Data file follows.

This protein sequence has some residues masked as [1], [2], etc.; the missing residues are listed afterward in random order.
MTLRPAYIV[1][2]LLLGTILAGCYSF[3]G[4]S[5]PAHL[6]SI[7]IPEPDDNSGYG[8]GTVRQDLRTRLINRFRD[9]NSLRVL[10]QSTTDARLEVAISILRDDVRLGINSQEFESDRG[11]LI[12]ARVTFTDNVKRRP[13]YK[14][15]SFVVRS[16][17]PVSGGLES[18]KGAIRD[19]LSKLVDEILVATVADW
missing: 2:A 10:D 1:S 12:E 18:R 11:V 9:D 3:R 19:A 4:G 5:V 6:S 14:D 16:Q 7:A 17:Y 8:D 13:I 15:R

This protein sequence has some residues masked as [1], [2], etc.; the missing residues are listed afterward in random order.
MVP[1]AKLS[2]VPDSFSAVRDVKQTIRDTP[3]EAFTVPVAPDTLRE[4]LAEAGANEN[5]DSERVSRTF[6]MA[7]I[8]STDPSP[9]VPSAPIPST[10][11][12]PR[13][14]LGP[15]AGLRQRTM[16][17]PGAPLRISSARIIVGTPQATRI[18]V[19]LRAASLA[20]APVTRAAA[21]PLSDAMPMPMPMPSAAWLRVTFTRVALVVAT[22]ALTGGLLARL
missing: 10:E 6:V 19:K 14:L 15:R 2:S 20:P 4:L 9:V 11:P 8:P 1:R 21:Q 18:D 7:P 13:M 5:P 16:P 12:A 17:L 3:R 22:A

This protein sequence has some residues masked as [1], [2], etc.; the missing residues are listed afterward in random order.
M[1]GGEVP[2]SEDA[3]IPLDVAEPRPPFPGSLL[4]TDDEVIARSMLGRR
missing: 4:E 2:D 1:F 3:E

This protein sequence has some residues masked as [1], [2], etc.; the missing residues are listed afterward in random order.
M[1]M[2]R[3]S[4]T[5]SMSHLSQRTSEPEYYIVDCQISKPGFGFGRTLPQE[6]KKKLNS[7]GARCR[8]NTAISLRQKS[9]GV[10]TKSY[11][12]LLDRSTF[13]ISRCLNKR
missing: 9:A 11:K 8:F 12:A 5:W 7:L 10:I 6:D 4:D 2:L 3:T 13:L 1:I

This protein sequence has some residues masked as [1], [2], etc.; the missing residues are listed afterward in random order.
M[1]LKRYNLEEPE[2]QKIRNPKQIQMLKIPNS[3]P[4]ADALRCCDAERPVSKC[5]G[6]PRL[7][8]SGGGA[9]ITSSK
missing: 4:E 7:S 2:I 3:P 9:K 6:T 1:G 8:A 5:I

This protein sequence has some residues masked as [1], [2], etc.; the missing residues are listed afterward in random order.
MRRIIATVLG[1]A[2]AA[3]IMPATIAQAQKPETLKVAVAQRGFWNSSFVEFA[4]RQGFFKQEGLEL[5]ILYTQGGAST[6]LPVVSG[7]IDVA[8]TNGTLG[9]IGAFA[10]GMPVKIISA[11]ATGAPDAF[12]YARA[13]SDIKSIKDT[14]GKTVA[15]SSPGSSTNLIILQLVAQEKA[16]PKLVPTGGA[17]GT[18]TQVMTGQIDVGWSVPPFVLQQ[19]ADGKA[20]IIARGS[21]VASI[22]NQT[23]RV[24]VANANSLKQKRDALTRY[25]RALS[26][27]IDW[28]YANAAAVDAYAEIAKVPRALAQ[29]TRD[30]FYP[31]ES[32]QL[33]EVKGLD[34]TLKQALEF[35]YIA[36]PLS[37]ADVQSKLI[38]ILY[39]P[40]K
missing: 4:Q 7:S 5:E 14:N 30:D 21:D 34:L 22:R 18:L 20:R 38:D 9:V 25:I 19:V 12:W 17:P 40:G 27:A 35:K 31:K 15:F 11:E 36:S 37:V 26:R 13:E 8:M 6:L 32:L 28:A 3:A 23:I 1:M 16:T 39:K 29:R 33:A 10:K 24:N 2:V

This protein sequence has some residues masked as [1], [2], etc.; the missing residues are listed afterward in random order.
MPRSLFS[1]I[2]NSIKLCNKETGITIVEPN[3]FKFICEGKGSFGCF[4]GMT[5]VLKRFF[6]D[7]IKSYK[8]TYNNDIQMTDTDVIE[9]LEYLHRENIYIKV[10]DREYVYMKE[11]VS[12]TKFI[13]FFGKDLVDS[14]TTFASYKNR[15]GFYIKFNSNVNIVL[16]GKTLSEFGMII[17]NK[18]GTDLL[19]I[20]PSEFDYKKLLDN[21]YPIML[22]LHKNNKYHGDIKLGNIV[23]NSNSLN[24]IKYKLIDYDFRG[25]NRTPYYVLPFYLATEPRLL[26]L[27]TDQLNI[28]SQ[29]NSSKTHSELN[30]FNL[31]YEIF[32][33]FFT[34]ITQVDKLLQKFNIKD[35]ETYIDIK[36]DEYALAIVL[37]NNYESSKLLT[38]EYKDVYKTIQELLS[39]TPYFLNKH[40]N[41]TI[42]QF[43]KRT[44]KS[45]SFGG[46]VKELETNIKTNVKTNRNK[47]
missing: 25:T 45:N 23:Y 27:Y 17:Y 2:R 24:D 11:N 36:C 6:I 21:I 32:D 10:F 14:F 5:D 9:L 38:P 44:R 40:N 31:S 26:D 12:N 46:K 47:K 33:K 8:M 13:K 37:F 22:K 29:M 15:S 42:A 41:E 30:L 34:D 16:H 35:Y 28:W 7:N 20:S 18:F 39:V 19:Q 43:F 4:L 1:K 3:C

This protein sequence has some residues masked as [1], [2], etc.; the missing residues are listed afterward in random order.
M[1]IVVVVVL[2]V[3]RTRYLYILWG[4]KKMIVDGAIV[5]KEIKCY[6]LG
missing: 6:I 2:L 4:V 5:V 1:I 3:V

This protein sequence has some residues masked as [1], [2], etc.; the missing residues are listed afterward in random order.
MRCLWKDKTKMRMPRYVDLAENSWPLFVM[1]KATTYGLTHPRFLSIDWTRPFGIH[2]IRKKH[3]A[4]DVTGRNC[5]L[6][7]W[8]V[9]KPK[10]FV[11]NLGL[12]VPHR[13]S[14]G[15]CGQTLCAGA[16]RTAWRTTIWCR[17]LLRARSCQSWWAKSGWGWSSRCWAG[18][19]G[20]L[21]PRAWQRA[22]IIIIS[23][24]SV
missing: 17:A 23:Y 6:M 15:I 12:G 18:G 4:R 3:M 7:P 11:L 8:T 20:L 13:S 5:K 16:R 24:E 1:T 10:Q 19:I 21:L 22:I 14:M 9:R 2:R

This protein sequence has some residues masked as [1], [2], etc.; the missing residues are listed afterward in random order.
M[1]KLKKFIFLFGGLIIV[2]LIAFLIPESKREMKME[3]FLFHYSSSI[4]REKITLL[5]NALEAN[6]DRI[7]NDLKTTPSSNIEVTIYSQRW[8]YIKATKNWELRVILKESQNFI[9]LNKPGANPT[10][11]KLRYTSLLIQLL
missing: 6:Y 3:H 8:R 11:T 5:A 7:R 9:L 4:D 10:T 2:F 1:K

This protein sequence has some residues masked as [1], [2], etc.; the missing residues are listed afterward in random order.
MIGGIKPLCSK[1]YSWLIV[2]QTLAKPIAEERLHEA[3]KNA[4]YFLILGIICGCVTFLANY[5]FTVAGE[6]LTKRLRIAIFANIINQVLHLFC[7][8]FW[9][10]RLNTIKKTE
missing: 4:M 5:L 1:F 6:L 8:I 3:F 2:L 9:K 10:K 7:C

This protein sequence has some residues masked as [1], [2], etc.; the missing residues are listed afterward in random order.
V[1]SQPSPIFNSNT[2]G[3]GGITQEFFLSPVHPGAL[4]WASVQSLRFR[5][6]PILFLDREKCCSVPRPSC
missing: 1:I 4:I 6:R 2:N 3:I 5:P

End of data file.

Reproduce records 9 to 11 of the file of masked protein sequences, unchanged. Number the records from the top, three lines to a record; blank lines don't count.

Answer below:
This protein sequence has some residues masked as [1], [2], etc.; the missing residues are listed afterward in random order.
MRCLWKDKTKMRMPRYVDLAENSWPLFVM[1]KATTYGLTHPRFLSIDWTRPFGIH[2]IRKKH[3]A[4]DVTGRNC[5]L[6][7]W[8]V[9]KPK[10]FV[11]NLGL[12]VPHR[13]S[14]G[15]CGQTLCAGA[16]RTAWRTTIWCR[17]LLRARSCQSWWAKSGWGWSSRCWAG[18][19]G[20]L[21]PRAWQRA[22]IIIIS[23][24]SV
missing: 17:A 23:Y 6:M 15:I 12:G 18:G 4:R 3:M 7:P 11:L 8:T 20:L 13:S 5:K 16:R 24:E 1:T 10:Q 19:I 21:L 22:I 14:M 9:R 2:R

This protein sequence has some residues masked as [1], [2], etc.; the missing residues are listed afterward in random order.
M[1]KLKKFIFLFGGLIIV[2]LIAFLIPESKREMKME[3]FLFHYSSSI[4]REKITLL[5]NALEAN[6]DRI[7]NDLKTTPSSNIEVTIYSQRW[8]YIKATKNWELRVILKESQNFI[9]LNKPGANPT[10][11]KLRYTSLLIQLL
missing: 6:Y 3:H 8:R 11:T 5:A 7:R 9:L 4:D 10:T 2:F 1:K

This protein sequence has some residues masked as [1], [2], etc.; the missing residues are listed afterward in random order.
MIGGIKPLCSK[1]YSWLIV[2]QTLAKPIAEERLHEA[3]KNA[4]YFLILGIICGCVTFLANY[5]FTVAGE[6]LTKRLRIAIFANIINQVLHLFC[7][8]FW[9][10]RLNTIKKTE
missing: 4:M 5:L 1:F 6:L 8:I 3:F 2:L 9:K 10:K 7:C